Oct 28, 2014

BLOOD: A Review

The Science Gallery has opened it's latest exhibit, BLOOD. Daniel Scott takes a look.

Daniel Scott | Health Science Correspondent

Last week, the Science Gallery opened its doors to the public for their latest exhibit, BLOOD. The exhibition takes a look at misconceptions, masterpieces and medicinal uses related back to the body’s quintessential transport system. Collaborators for this aptly timed showcase include Professor Luke O’Neill of Immunology, one of TCD’s most prolific scientists.

Popular exhibits include one served on the rocks. Black Market Pudding developed by UK based artist John O’Shea uses blood extracted from live pigs via a routine veterinary procedure and vegetarian suet to emulsify the traditional ingredients of a black pudding, creating a delicious and ethical animal product. STAINS™, a fictional brand by “CEO” Chella Quint aims to challenge the discretion and blue colours implored in the marketing of female sanitary products with scarlett blobs showcased as jewelry in the form of earrings andnecklaces. Visitors to the exhibition are also invited to take a selfie with one of the broaches developed by STAINS™ and share the photo via the Twitter with the hashtag #periodpositive to advocate for a less bolted and closeted attitude to menstruation in society.



Moving upstairs, MyType offers the chance to discover your blood type via a prick from a lancet and a test card. The result will then be placed and organised amongst others tested to proportionate the variety and distribution of the eight possible blood types at the event. The Pulse Index by Rafael Lozano-Hemmer is another particularly interesting index, where guests are invited to place their finger on a digital reader that records an image and pulse rate, where the image is neighboured amongst 10,924 others decreasing in size over time and other samples taken.

Aside from interactive and thought provoing art, most evocative of all may be the videoclips scattered around the exhibition, offered by St. James’ Hospital and the Irish Blood Transfusion Service. A video narrated by Prof Shaun Mc Cann, Professor Emeritus of Haematology at St. James’ Hospital explains the need for intrauterine blood transfusions. Although a rare complication in pregnancy, the short explanatory video explains in clarity the importance of Rhesus testing. Rhesus is a small molecule expressed on red blood cells, of which roughly 85% of the population are positive to. The other 15% see this antigen as foreign and can stimulate an immune attack via antibody production. Should a Rhesus negative mother carry a Rhesus positive child, during childbirth their bloods may mix, which can subject to a small blood transfer and stimulate antibody production. Subject to the second pregnancy with a rhesus positive child, the mother’s immune system will initiate another attack on the foetus’ red blood cells, leading to severe medical complications. With a large needle and an ultrasound for guidance, a baby in this situation can be saved via a Rhesus negative blood transfusion, which removes the Rhesus antigen altogether allowing for a safe pregnancy.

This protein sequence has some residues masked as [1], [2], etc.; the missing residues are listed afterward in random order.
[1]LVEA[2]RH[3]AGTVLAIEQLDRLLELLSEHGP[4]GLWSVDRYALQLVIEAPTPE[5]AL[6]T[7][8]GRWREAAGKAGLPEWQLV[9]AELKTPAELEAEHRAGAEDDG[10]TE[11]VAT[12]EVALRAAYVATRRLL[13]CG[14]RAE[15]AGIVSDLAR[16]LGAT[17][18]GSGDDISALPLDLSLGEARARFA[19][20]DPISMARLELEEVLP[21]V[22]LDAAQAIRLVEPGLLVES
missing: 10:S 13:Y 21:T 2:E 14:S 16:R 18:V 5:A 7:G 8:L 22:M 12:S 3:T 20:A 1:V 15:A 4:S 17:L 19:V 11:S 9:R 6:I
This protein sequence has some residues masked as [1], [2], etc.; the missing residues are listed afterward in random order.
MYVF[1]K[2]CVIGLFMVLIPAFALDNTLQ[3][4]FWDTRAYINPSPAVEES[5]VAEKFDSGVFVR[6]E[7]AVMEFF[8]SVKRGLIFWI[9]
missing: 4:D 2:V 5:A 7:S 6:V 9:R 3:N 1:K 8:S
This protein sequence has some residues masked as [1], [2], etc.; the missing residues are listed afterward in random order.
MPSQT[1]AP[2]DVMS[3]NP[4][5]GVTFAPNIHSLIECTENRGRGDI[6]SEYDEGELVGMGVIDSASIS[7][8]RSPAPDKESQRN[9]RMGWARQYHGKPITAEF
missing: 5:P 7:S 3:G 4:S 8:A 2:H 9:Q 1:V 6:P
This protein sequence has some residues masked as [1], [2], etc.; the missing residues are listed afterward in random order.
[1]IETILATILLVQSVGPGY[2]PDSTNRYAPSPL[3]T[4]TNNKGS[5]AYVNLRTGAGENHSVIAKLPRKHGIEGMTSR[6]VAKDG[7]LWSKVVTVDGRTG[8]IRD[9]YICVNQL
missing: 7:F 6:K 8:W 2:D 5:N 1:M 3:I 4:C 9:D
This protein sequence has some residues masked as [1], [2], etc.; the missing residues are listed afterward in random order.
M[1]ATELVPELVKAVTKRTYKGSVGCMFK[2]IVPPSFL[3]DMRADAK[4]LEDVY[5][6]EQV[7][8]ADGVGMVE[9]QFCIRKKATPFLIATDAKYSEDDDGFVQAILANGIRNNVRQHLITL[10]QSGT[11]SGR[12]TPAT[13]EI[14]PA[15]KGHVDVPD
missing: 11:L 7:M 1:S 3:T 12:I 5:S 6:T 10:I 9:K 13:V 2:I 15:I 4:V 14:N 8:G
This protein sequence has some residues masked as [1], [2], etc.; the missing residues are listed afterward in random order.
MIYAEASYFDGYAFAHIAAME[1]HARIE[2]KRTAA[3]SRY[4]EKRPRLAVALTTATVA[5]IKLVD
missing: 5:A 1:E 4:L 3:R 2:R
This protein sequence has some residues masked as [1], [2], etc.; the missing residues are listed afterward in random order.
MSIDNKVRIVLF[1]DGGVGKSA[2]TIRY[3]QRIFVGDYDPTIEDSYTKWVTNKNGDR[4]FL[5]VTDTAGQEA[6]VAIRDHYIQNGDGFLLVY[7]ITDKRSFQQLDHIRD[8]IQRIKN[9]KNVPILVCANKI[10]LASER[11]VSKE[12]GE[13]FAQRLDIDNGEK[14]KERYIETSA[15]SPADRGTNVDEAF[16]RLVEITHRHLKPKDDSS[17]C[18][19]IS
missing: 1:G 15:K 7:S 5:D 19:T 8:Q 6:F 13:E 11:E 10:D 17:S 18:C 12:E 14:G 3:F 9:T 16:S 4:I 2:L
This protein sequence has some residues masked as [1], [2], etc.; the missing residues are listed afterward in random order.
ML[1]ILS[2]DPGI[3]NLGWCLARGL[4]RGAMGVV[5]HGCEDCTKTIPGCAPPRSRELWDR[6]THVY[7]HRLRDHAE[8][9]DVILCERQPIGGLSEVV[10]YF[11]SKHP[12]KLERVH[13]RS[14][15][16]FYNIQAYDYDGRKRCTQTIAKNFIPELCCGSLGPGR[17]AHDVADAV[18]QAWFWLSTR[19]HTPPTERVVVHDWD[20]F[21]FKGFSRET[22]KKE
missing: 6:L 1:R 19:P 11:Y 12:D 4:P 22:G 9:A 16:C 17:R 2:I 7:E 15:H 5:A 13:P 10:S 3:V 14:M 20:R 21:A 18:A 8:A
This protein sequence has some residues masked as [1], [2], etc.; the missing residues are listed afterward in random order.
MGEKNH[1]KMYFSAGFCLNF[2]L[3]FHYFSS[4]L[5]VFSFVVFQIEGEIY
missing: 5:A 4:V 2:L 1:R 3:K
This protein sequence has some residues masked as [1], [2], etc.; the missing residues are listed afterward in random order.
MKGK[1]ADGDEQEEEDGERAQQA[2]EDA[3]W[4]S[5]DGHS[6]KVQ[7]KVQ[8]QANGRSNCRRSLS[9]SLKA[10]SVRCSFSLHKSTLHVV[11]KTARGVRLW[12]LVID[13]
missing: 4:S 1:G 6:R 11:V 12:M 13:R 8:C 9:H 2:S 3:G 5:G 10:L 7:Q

Another video gives a detailed account of exactly what happens to blood that is donated, with its potential multi-uses for blood transfusions, platelets and plasma. Alarming statistics are also dotted through the piece, where only approximately 1 in 33 capable donors, in fact, donate blood. An iPad is also placed underneath linked to the IBTS app, giveblood.ie, where more information can be gathered. A demonstration of the extraction of bone marrow in a volunteer from the buttock in order to perform a stem cell transplant for leukaemia is also accessible, which also pinpoints the success rates of this procedure, as well as the Irish Unrelated Bone Marrow Registry which liaises with similar banks internationally to pair patients in need with a compatable donor.

BLOOD is accessible to the general public at the Science Gallery at the Naughton Institute until the 25th of January. A minimum age of 15 is recommended to visit the exhibition, with one exhibit with recommended age of 18 due to potentially disturbing content.

Photography By Daniel Scott for The University Times

Sign Up to Our Weekly Newsletters

Get The University Times into your inbox twice a week.